providing a repository computer for storing a plurality of documents related to the transaction;
permitting authorized parties to access the repository computer via user computers; and
preventing closing of one of the documents if the document has been modified after one of the authorized parties indicates a desire to close the document.
Description
BACKGROUND OF THE INVENTION

[0001] 1. Field of the Invention

[0002] The present invention relates to document management systems. More particularly, the invention relates to a method, computer program, and system for coordinating the closing of transactions via a communications network such as the Internet.

[0003] 2. Description of the Prior Art

[0004] Parties to complex business and legal transactions often create and exchange numerous documents and then create and exchange revisions and drafts of the documents. Timely access to all of the documents, accurate determination of which documents are the most current, and the ability to provide comments relating to certain documents are all critical elements in a typical negotiation process. However, by the end of a complex transaction in which multiple drafts of multiple documents have been created and exchanged among many different parties, correct identification of the sequence of the documents, the source of the documents, and even the identification of the “final” versions of the documents is difficult and sometimes impossible. Although each party in a negotiation process may have its own document management system, such document management systems are only useful for coordinating and tracking internally-created documents for the particular party and are of no use in coordinating, tracking, and controlling the exchange of documents created and modified by other parties not subject to the document management system.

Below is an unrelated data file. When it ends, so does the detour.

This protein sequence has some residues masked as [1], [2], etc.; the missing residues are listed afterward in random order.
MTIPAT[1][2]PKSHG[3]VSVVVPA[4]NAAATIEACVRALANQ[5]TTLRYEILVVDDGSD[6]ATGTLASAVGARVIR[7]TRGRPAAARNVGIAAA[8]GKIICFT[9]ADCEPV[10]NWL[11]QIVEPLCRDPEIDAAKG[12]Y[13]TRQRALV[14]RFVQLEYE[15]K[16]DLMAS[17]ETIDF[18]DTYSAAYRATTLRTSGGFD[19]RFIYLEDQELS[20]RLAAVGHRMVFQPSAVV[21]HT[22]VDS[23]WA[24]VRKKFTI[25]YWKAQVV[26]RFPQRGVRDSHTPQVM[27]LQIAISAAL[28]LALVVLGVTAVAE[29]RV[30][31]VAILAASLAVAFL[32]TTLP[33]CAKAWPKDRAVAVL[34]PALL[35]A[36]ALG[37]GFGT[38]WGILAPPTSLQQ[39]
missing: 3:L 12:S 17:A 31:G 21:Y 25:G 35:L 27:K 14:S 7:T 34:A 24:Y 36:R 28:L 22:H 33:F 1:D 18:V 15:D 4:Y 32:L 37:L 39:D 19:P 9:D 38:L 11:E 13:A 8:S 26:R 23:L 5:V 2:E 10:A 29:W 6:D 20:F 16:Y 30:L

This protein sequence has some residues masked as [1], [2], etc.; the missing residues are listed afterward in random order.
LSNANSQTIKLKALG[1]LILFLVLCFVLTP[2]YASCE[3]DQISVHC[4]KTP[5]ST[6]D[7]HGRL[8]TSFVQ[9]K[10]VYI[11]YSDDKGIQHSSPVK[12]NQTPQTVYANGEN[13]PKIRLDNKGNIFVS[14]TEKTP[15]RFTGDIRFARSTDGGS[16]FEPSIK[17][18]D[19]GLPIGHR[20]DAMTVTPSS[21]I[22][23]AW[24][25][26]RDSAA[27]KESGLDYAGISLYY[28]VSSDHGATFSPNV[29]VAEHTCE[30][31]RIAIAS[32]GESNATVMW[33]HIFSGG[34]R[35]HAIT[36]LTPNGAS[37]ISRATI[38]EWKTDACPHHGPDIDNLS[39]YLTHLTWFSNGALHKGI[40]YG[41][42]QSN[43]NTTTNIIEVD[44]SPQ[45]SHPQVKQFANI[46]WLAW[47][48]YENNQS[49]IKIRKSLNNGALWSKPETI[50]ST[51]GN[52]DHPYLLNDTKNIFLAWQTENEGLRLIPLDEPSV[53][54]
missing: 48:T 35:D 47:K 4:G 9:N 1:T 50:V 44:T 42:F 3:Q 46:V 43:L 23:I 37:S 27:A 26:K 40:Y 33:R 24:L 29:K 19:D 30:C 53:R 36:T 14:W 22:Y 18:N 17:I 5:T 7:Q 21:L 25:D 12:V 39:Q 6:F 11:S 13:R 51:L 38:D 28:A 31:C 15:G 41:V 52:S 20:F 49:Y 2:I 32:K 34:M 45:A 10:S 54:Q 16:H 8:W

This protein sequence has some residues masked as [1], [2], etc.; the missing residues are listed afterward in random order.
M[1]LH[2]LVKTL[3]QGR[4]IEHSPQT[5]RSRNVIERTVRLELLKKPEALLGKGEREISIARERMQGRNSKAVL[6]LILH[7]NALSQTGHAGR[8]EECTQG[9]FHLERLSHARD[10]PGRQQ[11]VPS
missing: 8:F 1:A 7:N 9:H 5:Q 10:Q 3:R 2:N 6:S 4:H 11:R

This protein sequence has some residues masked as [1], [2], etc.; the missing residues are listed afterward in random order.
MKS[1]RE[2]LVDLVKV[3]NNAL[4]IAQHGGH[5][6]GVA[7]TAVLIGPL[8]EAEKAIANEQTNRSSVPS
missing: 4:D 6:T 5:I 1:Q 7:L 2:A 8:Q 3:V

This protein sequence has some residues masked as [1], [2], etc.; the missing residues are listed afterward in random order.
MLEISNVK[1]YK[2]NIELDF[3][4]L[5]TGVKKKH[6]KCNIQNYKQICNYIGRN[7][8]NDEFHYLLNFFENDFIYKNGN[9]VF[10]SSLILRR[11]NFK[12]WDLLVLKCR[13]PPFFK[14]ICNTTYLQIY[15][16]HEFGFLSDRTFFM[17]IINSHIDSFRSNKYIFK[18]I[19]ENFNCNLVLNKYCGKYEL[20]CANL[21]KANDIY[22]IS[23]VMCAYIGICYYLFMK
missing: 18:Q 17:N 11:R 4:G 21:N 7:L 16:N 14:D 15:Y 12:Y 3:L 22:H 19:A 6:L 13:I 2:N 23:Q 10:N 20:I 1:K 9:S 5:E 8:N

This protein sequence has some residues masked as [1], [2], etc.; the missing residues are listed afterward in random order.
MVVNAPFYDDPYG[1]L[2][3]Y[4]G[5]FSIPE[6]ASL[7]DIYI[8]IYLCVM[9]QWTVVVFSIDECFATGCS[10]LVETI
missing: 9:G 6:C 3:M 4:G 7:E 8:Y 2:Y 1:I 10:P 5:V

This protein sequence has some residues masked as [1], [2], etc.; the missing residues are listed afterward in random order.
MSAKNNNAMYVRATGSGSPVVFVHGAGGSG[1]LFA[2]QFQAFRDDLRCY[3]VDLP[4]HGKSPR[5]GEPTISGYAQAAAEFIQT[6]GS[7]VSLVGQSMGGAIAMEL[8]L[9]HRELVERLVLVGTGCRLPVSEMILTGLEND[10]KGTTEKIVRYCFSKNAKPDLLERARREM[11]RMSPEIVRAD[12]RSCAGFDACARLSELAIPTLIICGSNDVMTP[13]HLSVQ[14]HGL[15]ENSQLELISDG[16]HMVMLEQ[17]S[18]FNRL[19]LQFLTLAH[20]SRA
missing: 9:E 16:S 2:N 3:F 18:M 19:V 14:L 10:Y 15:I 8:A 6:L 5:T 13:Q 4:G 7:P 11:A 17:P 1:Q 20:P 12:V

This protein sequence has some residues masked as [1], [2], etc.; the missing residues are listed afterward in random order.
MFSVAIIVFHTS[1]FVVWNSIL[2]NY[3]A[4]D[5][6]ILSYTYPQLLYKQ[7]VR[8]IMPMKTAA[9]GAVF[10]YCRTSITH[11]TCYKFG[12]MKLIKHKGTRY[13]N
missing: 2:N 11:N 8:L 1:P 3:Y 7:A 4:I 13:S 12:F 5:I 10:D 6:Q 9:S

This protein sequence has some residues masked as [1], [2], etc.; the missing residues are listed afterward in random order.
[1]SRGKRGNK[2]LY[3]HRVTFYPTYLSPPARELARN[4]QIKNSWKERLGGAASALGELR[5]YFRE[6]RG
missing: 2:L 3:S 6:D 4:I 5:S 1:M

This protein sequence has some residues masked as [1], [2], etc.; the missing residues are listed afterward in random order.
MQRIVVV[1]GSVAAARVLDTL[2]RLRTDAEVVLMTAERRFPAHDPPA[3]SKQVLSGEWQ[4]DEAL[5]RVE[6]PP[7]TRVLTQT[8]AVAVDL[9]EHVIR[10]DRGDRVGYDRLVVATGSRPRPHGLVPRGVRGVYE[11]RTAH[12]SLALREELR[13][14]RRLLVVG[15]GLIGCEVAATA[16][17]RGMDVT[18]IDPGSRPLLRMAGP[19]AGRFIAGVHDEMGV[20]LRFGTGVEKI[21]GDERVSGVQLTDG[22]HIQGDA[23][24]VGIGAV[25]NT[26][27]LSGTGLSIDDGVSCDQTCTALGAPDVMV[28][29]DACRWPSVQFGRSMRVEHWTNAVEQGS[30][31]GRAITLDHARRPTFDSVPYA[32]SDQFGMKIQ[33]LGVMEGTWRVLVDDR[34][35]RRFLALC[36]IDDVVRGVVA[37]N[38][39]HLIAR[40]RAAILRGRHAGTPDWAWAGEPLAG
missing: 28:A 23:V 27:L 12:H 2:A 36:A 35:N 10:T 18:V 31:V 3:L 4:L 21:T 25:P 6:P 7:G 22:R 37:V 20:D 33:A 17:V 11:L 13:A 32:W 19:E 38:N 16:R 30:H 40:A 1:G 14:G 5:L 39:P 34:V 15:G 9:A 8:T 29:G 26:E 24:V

[0005] Another problem with conventional document management methods is that parties will often modify earlier created documents and then send them to the other parties without identifying the changes. The receiving parties must therefore compare the modified documents to the original documents word-for-word to identify the changes. Frequently, the modifications and changes are missed, causing a party to inadvertently finalize a transaction under a mistake of law or fact.

[0006] These document management problems have been further complicated by the increasing popularity of e-mail and the exchange of electronic draft documents. Parties who exchange electronic drafts of documents via e-mail often are unable to determine which version of a particular document is the “final” version, who has received a document, or even who authored a particular document.

[0007] Such difficulties in coordinating, tracking, and controlling the exchange of documents among multiple parties to a transaction increases the cost and complexity of the transaction and often leads to errors. Moreover, conventional document management methods produce large quantities of paper that is often merely discarded because the parties cannot determine the author, origin, or version of the documents.

[0008] Some of the above-described problems have been addressed in copending patent application entitled Method of Document Exchange, filed Jan. 4, 2000, and identified by application Ser. No. 09/477,199, hereby incorporated into the present application by reference. However, this application does not address problems relating to closing of documents. Specifically, when it is time to close one or more documents in a transaction, all parties to the transaction must ensure that they are signing the final version of the documents and that no further changes have been made to the documents. This necessitates that all parties to the transaction carefully re-read all documents before closing even if no known changes were made to the documents. Those skilled in the art will appreciate that the final review of documents before closing is a very time-consuming and tedious process.